Metapsychology Online Reviews - Volume 18, Number 39
 
Featured Reviews
Mirror, Mirror by Simon BlackburnMirror, Mirror
by Simon Blackburn
Tue, Sep 2nd 2014
The Children Act by Ian McEwanThe Children Act
by Ian McEwan
Tue, Sep 2nd 2014
A Metaphysics of Psychopathology by Peter Zachar A Metaphysics of Psychopathology
by Peter Zachar
Tue, Aug 26th 2014
 
The Chemistry Between Us:
Love, Sex, and the Science of Attraction
By Larry Young
Review by Hennie Weiss on Tue, Sep 23rd 2014.
The Chemistry Between Us: by Larry YoungIn The Chemistry Between Us: Love, Sex and the Science of Attraction, Larry Young and Brian Alexander state that molecules in our brains drive and influence all behavior related to love, sex and attraction. In short, Young and Alexander state that our "free will" or belief in decision-making is greatly influenced, if not completely determined by these various molecules.  One thing that is important to note, and Young and Alexander express this fairly early in the book as well, is that these hypotheses provided by the authors, and by others in the same field, are not conclusive, or f
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The Myth of the Spoiled Child
Challenging the Conventional Wisdom about Children and Parenting
By Alfie Kohn
Review by Leo Uzych, J.D., M.P.H. on Tue, Sep 23rd 2014.
The Myth of the Spoiled Child by Alfie KohnThe Myth of the Spoiled Child is a book which challenges the conventional wisdom about children and parenting.  The author, Alfie Kohn, is an inveterate writer of books as well as hundreds of articles.  In the book's "Introduction", Kohn opines that "traditionalist" convictions have become society's conventional wisdom concerning children.  Kohn opines further, in the Introduction, that the uniformity of writings concerning children and parenting, and the lack of critical inspection, is troubling and impactful on the popular consciousness.  Kohn adds that his writing t
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The Cambridge Companion to Life and Death
By Steven Luper (Editor)
Review by Keith Harris, Ph.D. on Tue, Sep 23rd 2014.
The Cambridge Companion to Life and Death by Steven Luper (Editor)In the final decade of the 19th century, the French painter Paul Gaugin fled from the entanglements of European life to the then-remote and undeveloped island of Tahiti.  With the sobering perspective that comes with one's middle years, he was increasingly drawn to the most pressing questions about life. As the final decade of that century closed he produced a painting that he considered his masterpiece. He captioned it simply, Where Do We Come From? What Are We? Where Are We Going?  These are traditionally the big questions of philosophy, packaged here in a beautiful visu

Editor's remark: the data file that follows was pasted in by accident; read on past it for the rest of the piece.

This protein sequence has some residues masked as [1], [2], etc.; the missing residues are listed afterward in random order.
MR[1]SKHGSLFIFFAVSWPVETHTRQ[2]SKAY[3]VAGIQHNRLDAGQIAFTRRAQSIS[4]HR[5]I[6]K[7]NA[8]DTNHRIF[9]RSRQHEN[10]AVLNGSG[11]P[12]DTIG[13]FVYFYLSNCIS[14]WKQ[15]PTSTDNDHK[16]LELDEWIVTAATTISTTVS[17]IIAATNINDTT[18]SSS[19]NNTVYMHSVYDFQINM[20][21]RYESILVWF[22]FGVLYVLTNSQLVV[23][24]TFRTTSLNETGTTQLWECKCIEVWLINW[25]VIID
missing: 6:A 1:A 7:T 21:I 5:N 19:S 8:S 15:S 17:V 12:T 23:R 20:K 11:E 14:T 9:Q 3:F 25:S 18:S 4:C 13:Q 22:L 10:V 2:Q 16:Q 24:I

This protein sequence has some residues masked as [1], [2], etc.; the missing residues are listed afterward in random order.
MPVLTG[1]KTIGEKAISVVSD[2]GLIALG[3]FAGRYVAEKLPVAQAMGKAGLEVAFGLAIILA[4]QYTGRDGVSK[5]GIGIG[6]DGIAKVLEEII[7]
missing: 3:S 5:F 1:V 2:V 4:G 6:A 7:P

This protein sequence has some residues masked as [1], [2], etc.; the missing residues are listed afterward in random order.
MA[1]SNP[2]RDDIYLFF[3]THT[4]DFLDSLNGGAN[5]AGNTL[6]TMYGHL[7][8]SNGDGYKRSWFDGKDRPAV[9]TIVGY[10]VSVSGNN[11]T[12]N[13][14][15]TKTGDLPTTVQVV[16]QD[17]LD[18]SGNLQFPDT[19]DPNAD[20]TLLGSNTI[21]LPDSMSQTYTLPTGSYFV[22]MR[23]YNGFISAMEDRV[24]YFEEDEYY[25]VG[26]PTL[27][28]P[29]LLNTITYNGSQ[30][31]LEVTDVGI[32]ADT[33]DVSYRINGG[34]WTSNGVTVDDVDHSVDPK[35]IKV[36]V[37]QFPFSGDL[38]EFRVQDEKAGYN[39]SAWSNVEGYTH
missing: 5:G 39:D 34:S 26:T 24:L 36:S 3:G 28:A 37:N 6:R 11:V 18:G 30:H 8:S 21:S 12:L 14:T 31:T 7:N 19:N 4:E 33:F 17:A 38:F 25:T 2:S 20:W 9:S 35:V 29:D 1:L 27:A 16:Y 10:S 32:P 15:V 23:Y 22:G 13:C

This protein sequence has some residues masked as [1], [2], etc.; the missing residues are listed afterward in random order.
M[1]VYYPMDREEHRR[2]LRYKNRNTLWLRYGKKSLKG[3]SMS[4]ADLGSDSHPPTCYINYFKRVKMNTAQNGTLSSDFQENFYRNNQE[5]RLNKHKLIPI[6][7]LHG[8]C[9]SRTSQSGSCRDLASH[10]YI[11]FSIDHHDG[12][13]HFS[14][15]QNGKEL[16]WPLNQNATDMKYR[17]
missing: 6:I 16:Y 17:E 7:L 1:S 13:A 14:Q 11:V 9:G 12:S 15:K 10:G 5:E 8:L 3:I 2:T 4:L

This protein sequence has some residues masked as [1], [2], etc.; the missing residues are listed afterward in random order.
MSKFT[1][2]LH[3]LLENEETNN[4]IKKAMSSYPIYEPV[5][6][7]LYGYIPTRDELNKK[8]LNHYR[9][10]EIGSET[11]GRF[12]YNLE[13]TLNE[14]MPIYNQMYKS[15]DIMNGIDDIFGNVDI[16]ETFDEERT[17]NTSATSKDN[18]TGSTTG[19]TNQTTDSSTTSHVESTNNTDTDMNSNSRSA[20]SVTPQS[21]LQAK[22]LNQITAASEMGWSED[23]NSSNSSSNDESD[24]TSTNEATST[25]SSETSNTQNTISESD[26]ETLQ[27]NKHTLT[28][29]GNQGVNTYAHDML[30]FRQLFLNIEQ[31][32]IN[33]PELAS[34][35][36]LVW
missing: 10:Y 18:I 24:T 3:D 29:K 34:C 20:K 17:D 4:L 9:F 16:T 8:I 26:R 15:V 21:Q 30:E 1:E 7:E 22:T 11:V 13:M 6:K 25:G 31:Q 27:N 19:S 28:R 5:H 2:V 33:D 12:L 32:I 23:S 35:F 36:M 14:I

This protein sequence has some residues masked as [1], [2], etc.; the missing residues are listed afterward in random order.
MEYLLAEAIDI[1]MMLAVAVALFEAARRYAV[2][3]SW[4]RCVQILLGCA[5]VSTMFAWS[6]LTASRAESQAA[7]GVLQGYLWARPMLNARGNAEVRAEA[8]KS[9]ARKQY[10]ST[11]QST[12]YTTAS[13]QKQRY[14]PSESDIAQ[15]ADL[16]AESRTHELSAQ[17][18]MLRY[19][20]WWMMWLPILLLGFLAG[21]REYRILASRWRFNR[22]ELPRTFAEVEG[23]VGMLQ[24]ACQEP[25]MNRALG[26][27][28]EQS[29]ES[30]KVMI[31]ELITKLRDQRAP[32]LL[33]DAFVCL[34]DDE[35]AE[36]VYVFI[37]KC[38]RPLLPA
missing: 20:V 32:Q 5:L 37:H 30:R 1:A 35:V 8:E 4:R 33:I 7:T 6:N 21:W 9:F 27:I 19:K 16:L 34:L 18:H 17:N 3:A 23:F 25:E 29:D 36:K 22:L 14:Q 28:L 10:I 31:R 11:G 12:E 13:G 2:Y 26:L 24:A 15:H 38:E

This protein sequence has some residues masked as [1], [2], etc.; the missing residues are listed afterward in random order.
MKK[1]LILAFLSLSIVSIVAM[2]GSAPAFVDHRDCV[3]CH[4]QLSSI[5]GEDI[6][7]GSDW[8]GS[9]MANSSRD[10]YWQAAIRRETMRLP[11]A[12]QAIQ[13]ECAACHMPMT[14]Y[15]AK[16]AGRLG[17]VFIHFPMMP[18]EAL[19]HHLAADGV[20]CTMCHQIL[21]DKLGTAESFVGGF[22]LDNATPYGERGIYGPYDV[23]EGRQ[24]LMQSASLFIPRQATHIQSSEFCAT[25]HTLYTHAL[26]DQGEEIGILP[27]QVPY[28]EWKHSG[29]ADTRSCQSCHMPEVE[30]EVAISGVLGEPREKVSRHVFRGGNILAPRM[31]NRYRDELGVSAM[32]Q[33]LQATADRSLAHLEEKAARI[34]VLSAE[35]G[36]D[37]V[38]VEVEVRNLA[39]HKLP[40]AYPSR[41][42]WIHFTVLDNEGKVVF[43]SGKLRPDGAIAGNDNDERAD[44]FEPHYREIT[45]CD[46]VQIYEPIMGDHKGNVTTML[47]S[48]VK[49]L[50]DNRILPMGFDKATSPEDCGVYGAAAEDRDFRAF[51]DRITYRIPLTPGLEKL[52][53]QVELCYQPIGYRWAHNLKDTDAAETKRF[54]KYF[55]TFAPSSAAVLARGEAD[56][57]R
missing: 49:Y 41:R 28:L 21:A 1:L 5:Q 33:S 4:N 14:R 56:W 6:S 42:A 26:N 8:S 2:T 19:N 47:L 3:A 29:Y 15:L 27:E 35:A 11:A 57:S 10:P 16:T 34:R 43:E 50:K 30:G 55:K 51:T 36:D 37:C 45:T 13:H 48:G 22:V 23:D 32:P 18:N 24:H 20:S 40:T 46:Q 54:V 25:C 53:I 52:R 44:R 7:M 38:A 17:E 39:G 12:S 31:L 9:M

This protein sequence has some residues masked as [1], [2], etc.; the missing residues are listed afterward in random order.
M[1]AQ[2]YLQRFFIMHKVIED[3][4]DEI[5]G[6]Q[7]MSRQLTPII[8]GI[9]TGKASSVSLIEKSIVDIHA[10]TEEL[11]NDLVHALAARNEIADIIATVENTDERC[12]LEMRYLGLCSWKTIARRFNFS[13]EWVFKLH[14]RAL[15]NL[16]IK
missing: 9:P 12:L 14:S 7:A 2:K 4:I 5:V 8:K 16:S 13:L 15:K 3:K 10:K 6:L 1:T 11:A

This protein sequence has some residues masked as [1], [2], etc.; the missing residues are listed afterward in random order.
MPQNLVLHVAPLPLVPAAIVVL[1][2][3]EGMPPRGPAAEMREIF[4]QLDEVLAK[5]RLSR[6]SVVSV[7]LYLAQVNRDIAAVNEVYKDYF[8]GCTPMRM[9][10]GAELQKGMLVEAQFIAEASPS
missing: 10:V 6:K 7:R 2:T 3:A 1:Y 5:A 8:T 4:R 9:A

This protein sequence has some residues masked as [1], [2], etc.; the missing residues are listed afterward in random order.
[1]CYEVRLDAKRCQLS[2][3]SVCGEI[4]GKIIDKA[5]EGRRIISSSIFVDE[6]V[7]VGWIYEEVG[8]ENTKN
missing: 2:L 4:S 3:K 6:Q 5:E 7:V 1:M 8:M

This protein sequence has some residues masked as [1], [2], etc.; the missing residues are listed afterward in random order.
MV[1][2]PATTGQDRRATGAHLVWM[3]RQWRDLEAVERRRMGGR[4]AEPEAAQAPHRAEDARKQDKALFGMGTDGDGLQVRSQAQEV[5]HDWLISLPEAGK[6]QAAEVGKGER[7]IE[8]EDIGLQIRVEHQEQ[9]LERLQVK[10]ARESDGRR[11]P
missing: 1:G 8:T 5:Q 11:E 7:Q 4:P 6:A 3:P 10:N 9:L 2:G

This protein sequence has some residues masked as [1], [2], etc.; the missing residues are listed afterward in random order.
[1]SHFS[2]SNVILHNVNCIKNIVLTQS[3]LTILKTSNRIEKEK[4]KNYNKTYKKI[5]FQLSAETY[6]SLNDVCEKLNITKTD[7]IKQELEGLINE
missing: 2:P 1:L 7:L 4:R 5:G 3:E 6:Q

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Autonomy
By Andrew Sneddon
Review by William Simkulet, Ph.D. on Tue, Sep 23rd 2014.
Autonomy by Andrew SneddonAndrew Sneddon's Autonomy seeks to explore the nature of autonomy with a focus on the psychological capacities that most humans develop through during their lives and the role they play in our lives.  The book is divided into eight chapters, with the early chapters devoted to offering a robust account of autonomy, while the latter chapters are focused on the value of autonomy.           The first chapter is an introduction to autonomy.  The next two chapters offer a partial account of the autonomy of persons.  Chapter four
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File Under: 13 Suspicious Incidents
All the Wrong Questions
By Lemony Snicket
Review by Christian Perring on Tue, Sep 23rd 2014.
File Under: 13 Suspicious Incidents by Lemony SnicketThis children's book by "Lemony Snicket" has very little to do with the original "Series of Unfortunate Events," either in content or quality.  The only familiar character is Snicket himself, who is amazingly characterless.  There are many other people in this series of 13 mini-mysteries, but they are all entirely forgettable.  The only virtue of the book is the familiar word-play, which is a lot of fun.  There's also a fair amount of rather random information thrown in, such as about kinds of newts, but after a while that gets tiresome. The unabridged audiobook is performe